- Led by Broadcom, which outperformed SPY by more than 3.5 times, 20 of our 29 positions beat the market.
- We bought Medtronic on Jan. 15, 2019, and sold it on March 1, 2019, netting $45.77 after commissions and fees. I included that gain when figuring the portfolio’s total cost. (Had we bought and sold the S&P 500 Index ETF on the exact same dates, the profit would have been $80.40, so I gave SPY that benefit in its totals.)
- We spent $217.80 on commissions (43 buys and 1 sell at $4.95 apiece) before our brokerage, Schwab, led the drive to eliminate trading costs. That move, which took effect this past October, should help our total return even more going forward.
- A year ago, Apple was one of our biggest underperformers, having lost 13.4% from our 2018 purchase dates (June 16 and Dec. 4) through the end of that year. What a difference a year makes! Our AAPL position’s total return surged 89% in 2019 — easily topping the sizzling overall market.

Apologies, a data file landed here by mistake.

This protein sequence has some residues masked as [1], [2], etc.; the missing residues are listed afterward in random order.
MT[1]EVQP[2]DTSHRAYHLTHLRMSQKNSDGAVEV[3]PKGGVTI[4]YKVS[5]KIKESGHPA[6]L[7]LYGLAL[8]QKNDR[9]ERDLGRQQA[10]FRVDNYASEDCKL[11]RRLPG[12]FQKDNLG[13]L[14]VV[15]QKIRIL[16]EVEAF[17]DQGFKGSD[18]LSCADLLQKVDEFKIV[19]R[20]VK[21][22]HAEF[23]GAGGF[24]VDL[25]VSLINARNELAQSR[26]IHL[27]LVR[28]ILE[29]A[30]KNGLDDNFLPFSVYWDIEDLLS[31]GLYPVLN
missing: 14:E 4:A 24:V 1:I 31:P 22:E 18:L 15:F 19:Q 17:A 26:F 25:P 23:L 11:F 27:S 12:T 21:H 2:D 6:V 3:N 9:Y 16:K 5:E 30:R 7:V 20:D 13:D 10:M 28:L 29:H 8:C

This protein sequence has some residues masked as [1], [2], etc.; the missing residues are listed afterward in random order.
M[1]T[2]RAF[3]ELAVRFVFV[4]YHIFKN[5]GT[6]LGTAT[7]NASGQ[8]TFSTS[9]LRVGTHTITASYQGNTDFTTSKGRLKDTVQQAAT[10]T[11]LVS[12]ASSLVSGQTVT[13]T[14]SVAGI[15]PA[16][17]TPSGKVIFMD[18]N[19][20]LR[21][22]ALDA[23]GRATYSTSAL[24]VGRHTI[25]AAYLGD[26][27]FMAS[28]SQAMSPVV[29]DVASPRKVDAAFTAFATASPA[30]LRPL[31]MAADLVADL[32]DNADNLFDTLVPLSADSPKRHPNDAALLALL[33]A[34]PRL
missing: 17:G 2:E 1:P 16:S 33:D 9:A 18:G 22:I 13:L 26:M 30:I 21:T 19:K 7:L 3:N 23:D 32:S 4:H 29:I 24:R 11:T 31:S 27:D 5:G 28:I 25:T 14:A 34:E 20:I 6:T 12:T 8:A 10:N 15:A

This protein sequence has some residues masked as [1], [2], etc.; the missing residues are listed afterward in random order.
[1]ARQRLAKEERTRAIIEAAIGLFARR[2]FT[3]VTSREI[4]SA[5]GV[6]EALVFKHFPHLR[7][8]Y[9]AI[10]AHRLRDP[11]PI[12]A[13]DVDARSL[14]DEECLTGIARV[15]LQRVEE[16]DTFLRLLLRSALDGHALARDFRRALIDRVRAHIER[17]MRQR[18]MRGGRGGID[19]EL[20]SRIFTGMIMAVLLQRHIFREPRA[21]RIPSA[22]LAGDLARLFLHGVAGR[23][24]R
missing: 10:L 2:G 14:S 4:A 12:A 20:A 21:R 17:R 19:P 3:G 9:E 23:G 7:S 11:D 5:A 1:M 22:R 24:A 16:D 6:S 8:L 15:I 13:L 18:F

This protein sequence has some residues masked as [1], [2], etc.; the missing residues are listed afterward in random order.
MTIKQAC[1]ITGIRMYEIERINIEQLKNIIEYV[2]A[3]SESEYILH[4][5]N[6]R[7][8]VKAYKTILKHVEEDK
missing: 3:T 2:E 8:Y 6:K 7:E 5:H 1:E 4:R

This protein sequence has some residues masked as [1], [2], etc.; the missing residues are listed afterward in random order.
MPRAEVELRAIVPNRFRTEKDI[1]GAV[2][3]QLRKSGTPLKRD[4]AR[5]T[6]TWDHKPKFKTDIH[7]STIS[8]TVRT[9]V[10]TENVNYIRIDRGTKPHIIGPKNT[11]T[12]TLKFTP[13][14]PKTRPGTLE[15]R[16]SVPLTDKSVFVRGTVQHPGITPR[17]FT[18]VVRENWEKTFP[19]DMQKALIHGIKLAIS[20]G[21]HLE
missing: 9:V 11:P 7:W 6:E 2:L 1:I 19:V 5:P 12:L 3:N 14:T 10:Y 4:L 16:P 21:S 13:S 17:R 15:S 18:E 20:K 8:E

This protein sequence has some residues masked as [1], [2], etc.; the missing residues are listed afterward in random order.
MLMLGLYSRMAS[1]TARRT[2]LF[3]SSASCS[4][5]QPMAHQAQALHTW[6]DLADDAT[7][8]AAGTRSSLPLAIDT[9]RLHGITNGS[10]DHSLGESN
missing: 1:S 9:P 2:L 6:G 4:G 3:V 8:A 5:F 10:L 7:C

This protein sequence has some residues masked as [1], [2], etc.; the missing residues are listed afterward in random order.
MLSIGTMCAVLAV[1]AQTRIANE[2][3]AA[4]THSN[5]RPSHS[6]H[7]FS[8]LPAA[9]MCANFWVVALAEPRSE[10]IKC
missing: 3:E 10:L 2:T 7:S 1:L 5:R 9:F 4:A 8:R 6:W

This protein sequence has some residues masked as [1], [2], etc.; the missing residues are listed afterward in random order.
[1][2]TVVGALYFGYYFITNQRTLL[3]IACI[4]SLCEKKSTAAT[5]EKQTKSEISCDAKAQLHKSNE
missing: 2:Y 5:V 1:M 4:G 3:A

Other IBP components to turn things around dramatically in 2019 included AT&T, Lockheed Martin, BlackRock, Home Depot and Pepsi.
Even Constellation, one of the portfolio’s only three losers, was up 20% last year.
Five sectors were represented among our top 10 performers during the IBP’s first two years: Information Technology (Apple, Broadcom, Microsoft); Consumer Staples (McCormick, Pepsi); Utilities (NextEra, American Electric); Communication Services (Disney, AT&T); Consumer Discretionary (Starbucks).
I strongly believe in diversification, so I like that the IBP has components from 9 of the 11 major sectors.
Wrapping Things Up
Two years into what we hope will be a decade-long (or longer!) project, we are delighted with the way the Income Builder Portfolio has worked out.
Stupendous income growth and market-thrashing total return … I mean, what more could anybody ask for?
Happy 2nd Birthday, IBP, and many happy returns to come!